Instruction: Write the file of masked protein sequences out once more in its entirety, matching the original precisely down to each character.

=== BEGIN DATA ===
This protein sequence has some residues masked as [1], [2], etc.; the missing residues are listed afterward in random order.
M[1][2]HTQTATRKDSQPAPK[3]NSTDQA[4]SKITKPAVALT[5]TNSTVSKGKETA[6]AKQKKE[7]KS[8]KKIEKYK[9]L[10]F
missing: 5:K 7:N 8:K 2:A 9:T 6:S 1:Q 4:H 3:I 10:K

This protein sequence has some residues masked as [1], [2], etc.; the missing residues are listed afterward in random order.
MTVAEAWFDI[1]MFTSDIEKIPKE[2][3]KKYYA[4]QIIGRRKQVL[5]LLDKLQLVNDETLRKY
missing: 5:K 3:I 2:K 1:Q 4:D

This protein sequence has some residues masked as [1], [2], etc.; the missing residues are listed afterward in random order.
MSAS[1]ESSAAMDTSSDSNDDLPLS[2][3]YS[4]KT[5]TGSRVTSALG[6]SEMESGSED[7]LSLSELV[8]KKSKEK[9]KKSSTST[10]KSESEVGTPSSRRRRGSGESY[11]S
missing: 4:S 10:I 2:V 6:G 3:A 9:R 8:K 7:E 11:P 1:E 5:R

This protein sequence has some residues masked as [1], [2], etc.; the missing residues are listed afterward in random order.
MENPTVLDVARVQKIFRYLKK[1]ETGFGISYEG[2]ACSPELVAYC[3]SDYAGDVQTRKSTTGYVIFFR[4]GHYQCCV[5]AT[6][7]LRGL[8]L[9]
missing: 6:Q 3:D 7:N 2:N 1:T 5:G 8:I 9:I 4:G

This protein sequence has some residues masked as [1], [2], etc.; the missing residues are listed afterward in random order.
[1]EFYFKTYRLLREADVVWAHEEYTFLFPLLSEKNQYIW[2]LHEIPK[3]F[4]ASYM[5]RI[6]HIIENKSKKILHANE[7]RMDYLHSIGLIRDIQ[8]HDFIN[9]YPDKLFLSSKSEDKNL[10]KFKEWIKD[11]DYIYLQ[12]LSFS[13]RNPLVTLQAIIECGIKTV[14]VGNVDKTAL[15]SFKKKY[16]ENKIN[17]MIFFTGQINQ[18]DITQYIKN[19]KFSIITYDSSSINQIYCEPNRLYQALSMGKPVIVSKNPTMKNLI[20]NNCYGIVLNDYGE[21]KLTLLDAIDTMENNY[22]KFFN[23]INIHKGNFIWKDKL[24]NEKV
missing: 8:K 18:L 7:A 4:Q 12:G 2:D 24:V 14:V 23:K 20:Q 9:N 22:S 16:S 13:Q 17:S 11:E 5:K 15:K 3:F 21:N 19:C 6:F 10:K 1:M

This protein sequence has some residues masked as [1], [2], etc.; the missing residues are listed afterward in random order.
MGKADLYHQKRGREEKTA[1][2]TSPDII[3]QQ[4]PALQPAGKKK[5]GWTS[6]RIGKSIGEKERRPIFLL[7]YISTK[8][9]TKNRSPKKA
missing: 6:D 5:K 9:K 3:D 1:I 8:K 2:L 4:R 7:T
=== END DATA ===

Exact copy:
This protein sequence has some residues masked as [1], [2], etc.; the missing residues are listed afterward in random order.
M[1][2]HTQTATRKDSQPAPK[3]NSTDQA[4]SKITKPAVALT[5]TNSTVSKGKETA[6]AKQKKE[7]KS[8]KKIEKYK[9]L[10]F
missing: 5:K 7:N 8:K 2:A 9:T 6:S 1:Q 4:H 3:I 10:K

This protein sequence has some residues masked as [1], [2], etc.; the missing residues are listed afterward in random order.
MTVAEAWFDI[1]MFTSDIEKIPKE[2][3]KKYYA[4]QIIGRRKQVL[5]LLDKLQLVNDETLRKY
missing: 5:K 3:I 2:K 1:Q 4:D

This protein sequence has some residues masked as [1], [2], etc.; the missing residues are listed afterward in random order.
MSAS[1]ESSAAMDTSSDSNDDLPLS[2][3]YS[4]KT[5]TGSRVTSALG[6]SEMESGSED[7]LSLSELV[8]KKSKEK[9]KKSSTST[10]KSESEVGTPSSRRRRGSGESY[11]S
missing: 4:S 10:I 2:V 6:G 3:A 9:R 8:K 7:E 11:P 1:E 5:R

This protein sequence has some residues masked as [1], [2], etc.; the missing residues are listed afterward in random order.
MENPTVLDVARVQKIFRYLKK[1]ETGFGISYEG[2]ACSPELVAYC[3]SDYAGDVQTRKSTTGYVIFFR[4]GHYQCCV[5]AT[6][7]LRGL[8]L[9]
missing: 6:Q 3:D 7:N 2:N 1:T 5:G 8:I 9:I 4:G

This protein sequence has some residues masked as [1], [2], etc.; the missing residues are listed afterward in random order.
[1]EFYFKTYRLLREADVVWAHEEYTFLFPLLSEKNQYIW[2]LHEIPK[3]F[4]ASYM[5]RI[6]HIIENKSKKILHANE[7]RMDYLHSIGLIRDIQ[8]HDFIN[9]YPDKLFLSSKSEDKNL[10]KFKEWIKD[11]DYIYLQ[12]LSFS[13]RNPLVTLQAIIECGIKTV[14]VGNVDKTAL[15]SFKKKY[16]ENKIN[17]MIFFTGQINQ[18]DITQYIKN[19]KFSIITYDSSSINQIYCEPNRLYQALSMGKPVIVSKNPTMKNLI[20]NNCYGIVLNDYGE[21]KLTLLDAIDTMENNY[22]KFFN[23]INIHKGNFIWKDKL[24]NEKV
missing: 8:K 18:L 7:A 4:Q 12:G 2:D 24:V 14:V 23:K 20:Q 9:N 22:S 16:S 13:Q 17:S 11:E 5:K 15:K 3:F 21:N 19:C 6:F 10:K 1:M

This protein sequence has some residues masked as [1], [2], etc.; the missing residues are listed afterward in random order.
MGKADLYHQKRGREEKTA[1][2]TSPDII[3]QQ[4]PALQPAGKKK[5]GWTS[6]RIGKSIGEKERRPIFLL[7]YISTK[8][9]TKNRSPKKA
missing: 6:D 5:K 9:K 3:D 1:I 8:K 2:L 4:R 7:T